Sanders rejects donation from drug CEO accused of price gouging

Sanders rejects donation from drug CEO accused of price gouging

Sen. Bernie SandersBernie SandersDem blame game rages over Clinton loss Five things to watch for in the DNC race Sanders: I have little hope Trump will keep promises MORE's (I-Vt.) presidential campaign is rejecting a donation from much-maligned Turing Pharmaceuticals CEO Martin Shkreli, who has been under fire over drug prices.

Shkreli tried to donate $2,700, but the campaign said no thanks.

“We are not keeping the money from this poster boy for drug company greed,” Sanders campaign spokesman Michael Briggs told The Boston Globe on Thursday.

ADVERTISEMENT
The Sanders campaign said it will donate the money to a Washington-based health clinic instead.

Turing Pharmaceuticals drew national scorn after it raised the price of a unique treatment for a rare parasitic infection by 4,000 percent overnight, a move Sanders described as “blatant profiteering.”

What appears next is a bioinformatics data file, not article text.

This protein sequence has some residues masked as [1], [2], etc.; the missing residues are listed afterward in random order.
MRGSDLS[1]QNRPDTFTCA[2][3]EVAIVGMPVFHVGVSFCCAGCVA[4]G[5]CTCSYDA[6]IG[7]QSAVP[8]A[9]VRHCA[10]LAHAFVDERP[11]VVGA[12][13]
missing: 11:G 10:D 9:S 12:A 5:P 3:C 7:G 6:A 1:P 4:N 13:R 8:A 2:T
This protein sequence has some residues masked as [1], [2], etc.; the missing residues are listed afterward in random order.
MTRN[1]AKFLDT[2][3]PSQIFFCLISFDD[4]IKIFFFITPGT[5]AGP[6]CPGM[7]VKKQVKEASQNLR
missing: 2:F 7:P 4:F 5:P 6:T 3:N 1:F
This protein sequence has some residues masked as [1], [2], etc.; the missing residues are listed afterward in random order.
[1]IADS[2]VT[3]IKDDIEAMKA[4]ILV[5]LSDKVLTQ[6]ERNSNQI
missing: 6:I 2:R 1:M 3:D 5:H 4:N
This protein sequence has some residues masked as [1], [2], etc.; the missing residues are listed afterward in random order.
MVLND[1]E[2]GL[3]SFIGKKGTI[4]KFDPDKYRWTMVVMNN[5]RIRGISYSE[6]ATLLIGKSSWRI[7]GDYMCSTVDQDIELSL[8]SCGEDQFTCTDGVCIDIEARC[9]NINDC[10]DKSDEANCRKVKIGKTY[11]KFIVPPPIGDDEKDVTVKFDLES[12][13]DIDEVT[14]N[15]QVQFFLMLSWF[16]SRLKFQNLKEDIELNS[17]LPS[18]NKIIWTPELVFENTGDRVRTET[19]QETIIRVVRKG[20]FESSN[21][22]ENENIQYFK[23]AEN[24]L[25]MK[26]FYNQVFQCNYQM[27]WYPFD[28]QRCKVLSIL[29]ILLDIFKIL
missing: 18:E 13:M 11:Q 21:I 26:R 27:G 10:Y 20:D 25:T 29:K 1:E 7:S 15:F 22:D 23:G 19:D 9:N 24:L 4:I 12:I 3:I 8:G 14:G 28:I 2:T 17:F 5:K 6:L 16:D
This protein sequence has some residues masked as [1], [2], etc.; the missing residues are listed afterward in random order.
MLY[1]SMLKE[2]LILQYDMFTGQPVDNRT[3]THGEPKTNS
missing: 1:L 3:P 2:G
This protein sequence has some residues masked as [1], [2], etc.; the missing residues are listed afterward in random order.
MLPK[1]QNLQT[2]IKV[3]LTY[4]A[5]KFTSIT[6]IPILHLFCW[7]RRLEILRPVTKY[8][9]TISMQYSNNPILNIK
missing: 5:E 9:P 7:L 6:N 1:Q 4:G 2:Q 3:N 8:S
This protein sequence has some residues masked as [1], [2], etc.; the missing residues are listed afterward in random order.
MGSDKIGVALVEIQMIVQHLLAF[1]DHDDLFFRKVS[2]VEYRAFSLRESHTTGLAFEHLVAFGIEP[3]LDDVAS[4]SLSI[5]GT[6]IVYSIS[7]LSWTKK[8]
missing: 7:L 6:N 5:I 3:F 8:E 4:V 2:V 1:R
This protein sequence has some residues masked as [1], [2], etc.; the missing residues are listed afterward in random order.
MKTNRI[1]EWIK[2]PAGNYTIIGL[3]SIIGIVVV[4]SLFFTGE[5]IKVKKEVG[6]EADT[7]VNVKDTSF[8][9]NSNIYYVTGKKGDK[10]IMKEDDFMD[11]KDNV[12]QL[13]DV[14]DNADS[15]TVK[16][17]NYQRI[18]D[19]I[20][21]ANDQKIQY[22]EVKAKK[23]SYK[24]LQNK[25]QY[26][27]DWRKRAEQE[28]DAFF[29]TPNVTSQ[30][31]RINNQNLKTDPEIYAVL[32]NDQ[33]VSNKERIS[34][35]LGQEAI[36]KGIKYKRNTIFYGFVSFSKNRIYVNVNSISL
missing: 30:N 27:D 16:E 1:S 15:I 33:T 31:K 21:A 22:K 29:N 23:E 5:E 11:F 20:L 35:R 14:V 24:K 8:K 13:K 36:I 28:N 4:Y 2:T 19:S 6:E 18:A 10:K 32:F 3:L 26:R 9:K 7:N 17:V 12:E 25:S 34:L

Shkreli said he donated the money to Sanders in order to try to set up a meeting with the self-proclaimed democratic socialist to explain his side of the story.

“I think it’s cheap to use one person’s action as a platform without kind of talking to that person,” Shkreli said in an interview with Stat on Thursday. “He’ll take my money, but he won’t engage with me for five minutes to understand this issue better.”

Shkreli said he was “furious” that Sanders has used him as a punching bag against Big Pharma without giving him a chance to explain his point of view.

“I’d ask him, what role does innovation play in health care?” Shkreli said in the interview. “Is he willing to sort of accept that there is a tradeoff, that to take risks for innovation, companies have to invest lots of money and they need some kind of return for that, and what does he think that should look like?”

He accused Sanders of “talking out of his rear end so that he gets some votes.”

At the first Democratic primary debate on Tuesday, Sanders said he is proud of being tough on the pharmaceutical industry.